Bathymetry and Ocean Mapping

71% of the Earth surface is covered with water, yet only about 10% of the seafloor has been surveyed by echo sounders at a resolution of 1 minute or better.

Why is global ocean bathymetry important?

Bathymetric data is important for producing navigation products (such as nautical charts) and for the advancement of many important Earth sciences. For example, a detailed knowledge of global bathymetry is a prerequisite for mapping the oceans and for understanding how the earths global systems interact. The shape of the ocean basins, ridges and mountains influence the flow of sea water carrying heat, salt, nutrients, and pollutants. They also influence the propagation of energy from undersea seismic events that result in potential disasters such as tsunamis.  Although 71 % of the Earth surface is covered by water, the world´s oceans remain poorly mapped.

How is the IHO contributing to improving global bathymetric mapping?

The IHO, is committed to the collection and management of global bathymetric data. It has established the IHO Data Centre for Digital Bathymetry (DCDB), which collects and quality checks oceanic soundings acquired by hydrographic, oceanographic and other vessels during surveys or while on passage.  IHO Member States have also contributed shallow water soundings that have been derived from products such as Electronic Nautical Charts (ENC).  All of these data contributed to the production of more accurate and comprehensive bathymetric maps and grids.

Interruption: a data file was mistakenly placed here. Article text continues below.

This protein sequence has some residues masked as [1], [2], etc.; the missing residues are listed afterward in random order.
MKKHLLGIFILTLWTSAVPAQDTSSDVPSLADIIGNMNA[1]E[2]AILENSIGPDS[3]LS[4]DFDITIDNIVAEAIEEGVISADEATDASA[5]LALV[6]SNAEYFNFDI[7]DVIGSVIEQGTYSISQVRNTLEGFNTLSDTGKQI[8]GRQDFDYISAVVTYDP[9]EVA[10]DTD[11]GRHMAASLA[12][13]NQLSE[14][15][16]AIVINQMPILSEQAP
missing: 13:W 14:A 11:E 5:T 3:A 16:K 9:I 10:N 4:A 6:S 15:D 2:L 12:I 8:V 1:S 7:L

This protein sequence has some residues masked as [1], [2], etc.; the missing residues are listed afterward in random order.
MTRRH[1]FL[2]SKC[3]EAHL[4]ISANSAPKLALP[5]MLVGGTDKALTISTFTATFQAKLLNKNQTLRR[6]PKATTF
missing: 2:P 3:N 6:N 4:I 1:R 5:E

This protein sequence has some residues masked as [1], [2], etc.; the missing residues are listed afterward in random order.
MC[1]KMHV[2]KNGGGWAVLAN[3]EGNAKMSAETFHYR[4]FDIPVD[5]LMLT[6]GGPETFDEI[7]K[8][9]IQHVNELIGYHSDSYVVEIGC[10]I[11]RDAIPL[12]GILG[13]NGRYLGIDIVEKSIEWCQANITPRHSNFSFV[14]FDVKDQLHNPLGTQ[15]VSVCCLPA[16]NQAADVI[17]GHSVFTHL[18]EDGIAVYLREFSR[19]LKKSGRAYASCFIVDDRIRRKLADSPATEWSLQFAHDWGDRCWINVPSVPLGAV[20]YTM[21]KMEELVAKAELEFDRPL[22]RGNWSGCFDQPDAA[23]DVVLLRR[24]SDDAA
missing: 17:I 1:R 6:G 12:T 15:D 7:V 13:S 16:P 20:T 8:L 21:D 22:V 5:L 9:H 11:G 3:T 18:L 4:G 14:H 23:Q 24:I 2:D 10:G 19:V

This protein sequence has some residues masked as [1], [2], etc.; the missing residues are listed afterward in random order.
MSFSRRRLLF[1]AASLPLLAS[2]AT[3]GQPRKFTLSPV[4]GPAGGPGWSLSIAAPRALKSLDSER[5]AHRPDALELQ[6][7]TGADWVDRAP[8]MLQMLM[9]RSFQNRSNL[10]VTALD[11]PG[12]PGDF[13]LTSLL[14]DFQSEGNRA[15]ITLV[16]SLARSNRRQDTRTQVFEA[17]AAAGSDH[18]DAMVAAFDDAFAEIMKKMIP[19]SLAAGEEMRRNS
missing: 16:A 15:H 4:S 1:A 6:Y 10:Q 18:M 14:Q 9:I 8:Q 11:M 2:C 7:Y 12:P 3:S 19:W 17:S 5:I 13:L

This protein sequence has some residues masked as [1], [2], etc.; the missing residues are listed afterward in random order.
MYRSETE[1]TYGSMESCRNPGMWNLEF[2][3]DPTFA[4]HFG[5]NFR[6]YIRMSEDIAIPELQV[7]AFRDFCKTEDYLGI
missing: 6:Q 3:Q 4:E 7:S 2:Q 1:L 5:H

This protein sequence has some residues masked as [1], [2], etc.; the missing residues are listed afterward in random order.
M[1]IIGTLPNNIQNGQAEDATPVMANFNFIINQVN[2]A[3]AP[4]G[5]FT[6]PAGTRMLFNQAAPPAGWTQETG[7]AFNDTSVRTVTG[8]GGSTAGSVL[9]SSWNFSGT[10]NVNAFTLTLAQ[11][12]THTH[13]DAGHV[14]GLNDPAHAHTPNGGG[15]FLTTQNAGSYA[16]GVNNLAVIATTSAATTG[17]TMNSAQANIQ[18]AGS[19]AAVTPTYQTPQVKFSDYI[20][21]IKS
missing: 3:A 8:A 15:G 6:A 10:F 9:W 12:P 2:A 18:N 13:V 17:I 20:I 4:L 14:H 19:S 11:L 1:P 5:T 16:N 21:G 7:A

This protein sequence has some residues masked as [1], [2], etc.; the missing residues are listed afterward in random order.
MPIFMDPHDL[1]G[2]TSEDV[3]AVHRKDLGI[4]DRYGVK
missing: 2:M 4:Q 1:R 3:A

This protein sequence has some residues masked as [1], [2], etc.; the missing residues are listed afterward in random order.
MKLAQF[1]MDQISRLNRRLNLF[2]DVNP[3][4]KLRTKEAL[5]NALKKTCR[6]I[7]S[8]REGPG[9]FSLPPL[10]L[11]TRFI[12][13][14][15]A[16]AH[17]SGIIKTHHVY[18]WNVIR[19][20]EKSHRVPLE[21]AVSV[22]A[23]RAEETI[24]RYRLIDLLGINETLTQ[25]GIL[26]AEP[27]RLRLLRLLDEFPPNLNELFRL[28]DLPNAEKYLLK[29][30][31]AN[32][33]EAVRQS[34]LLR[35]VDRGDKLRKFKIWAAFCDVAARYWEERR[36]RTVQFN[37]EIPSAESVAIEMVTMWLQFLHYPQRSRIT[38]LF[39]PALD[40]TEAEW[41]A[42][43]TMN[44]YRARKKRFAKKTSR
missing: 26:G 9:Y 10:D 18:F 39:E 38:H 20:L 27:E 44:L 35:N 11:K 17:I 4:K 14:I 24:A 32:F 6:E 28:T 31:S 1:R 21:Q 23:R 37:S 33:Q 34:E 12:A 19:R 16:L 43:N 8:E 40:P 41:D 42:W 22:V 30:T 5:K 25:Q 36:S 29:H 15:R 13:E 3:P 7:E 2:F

Ocean Mapping Projects

Bathymetric data are also used for the preparation of the General Bathymetric Chart of the Oceans (GEBCO), which comprises 18 separate map sheets, covering all oceanic areas. The GEBCO Series is produced jointly by the IHO and the Intergovernmental Oceanographic Commission (IOC) of UNESCO. The 5th Edition of the GEBCO map series was completed in 1982, and its digital equivalent, the GEBCO Digital Atlas (GDA) is available on CD-ROM.

Related links:

A primary aim of these regional ocean mapping programmes, is the development of a regional series of bathymetric maps at scale 1:1 million, followed by geological/geophysical series.

Regional bathymetric mapping is carried out under the following GEBCO "International Bathymetric Chart" (IBC) projects: